A Modern-Day Frankenstein: Synthetic Identity Fraud

October 30, 2017 Ken Meiser

When Victor Frankenstein set out to fashion a new life form with body parts he gathered from multiple corpses, he was unaware of the damage his creation would later inflict on innocent people.1 While Frankenstein’s monster was a fictional character, today there is a real threat that uses “mad scientist” methodologies and likewise causes great harm—“Frankenstein identities.”

These modern-day “Frankensteins”, more commonly known as synthetic identities, are created by cobbling together bits and pieces of personally identifiable information from real people to create fake identities that can be used to apply for financial products and other services.

Unfortunately, we are in a new era of synthetic identity fraud where fake identities are not always created using valid information stolen from several different consumers. Today’s fraud is a different type of monster: fake identities composed of invalid information with no ties to a known consumer.

The evolution in synthetic identity fraud has occurred in part due to the Social Security Administration’s (SSA) randomization of social security numbers (SSNs). This new approach to SSN issuance was designed to provide higher safeguards for the public and reduce the incidence of fraud, but it has made it more difficult for lenders and service providers to identify a fabricated SSN.

In the randomized era, it is easier for fraudsters to create a synthetic identity using a “new” SSN because the SSA no longer uses a regimented, geographical approach for determining the first five digits of newly issued SSNs (known as the area and group numbers). As a result, current fraud detection techniques are not able to distinguish between legitimately issued numbers and fictitious numbers being fraudulently asserted.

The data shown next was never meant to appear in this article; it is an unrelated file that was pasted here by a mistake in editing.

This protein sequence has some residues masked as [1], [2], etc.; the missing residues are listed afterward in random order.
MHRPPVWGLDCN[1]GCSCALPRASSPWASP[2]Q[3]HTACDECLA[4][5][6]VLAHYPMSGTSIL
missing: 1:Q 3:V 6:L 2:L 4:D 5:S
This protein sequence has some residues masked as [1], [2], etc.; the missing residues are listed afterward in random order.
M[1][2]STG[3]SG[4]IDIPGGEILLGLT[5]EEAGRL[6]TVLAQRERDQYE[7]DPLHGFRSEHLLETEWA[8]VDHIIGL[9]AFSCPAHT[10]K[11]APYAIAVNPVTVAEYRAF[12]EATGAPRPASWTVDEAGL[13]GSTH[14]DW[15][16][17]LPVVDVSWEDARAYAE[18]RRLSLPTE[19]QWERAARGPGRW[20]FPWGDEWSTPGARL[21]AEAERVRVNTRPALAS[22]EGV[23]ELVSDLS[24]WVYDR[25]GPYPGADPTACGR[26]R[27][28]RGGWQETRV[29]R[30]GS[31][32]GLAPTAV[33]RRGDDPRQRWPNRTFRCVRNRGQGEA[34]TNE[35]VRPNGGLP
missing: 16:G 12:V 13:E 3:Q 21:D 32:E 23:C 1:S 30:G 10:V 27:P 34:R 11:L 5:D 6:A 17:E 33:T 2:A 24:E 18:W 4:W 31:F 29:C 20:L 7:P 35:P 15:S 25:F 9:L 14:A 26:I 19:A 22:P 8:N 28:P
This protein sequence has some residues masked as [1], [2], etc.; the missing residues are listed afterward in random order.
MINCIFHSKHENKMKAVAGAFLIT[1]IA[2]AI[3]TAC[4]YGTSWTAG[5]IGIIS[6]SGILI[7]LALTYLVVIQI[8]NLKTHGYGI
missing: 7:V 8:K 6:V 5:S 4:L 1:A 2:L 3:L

This new breed of synthetic identities is one of the most difficult fraud threats that institutions face today and it is becoming harder to stop.2 Once an identity is established, a fraudster can develop a positive credit history over time—appearing as a new-to-credit consumer. The longer the identity is cultivated, the harder it becomes to categorize the identity as fraudulent. These fraudsters can operate for years undetected, building higher credit limits at numerous institutions, before busting out across their credit lines and disappearing without a trace.

With no identifiable perpetrator or self-reporting victim, enterprises bear the brunt of the damage caused by synthetic fraud; banks lost six billion dollars in 2016 alone.3

As this modern-day monster evolves, the scientists at ID:A Labs are developing breakthrough insights to create a solution to combat this growing problem. For more information, download ID Analytics’ recent white paper The Synthetic Epidemic: Understanding Identity Fraud after SSN Randomization.

To learn how ID Analytics’ can help support your institution’s fraud management strategies, please contact us. We look forward to helping your organization uncover the “fraudulent Frankensteins” lurking in your portfolios.


1. Shelley, Mary. Frankenstein, Prestwick House Literary Touchstone Classics, 2005. Google books. Web 26 Oct. 2017. https://books.google.com

2. https://www.americanbanker.com/news/identity-fraud-back-with-a-vengeance-harder-to-stop

3. http://markets.businessinsider.com/news/stocks/Synthetic-Identity-Fraud-Cost-Banks-6-Billion-in-2016-Auriemma-Consulting-Group-1002222563

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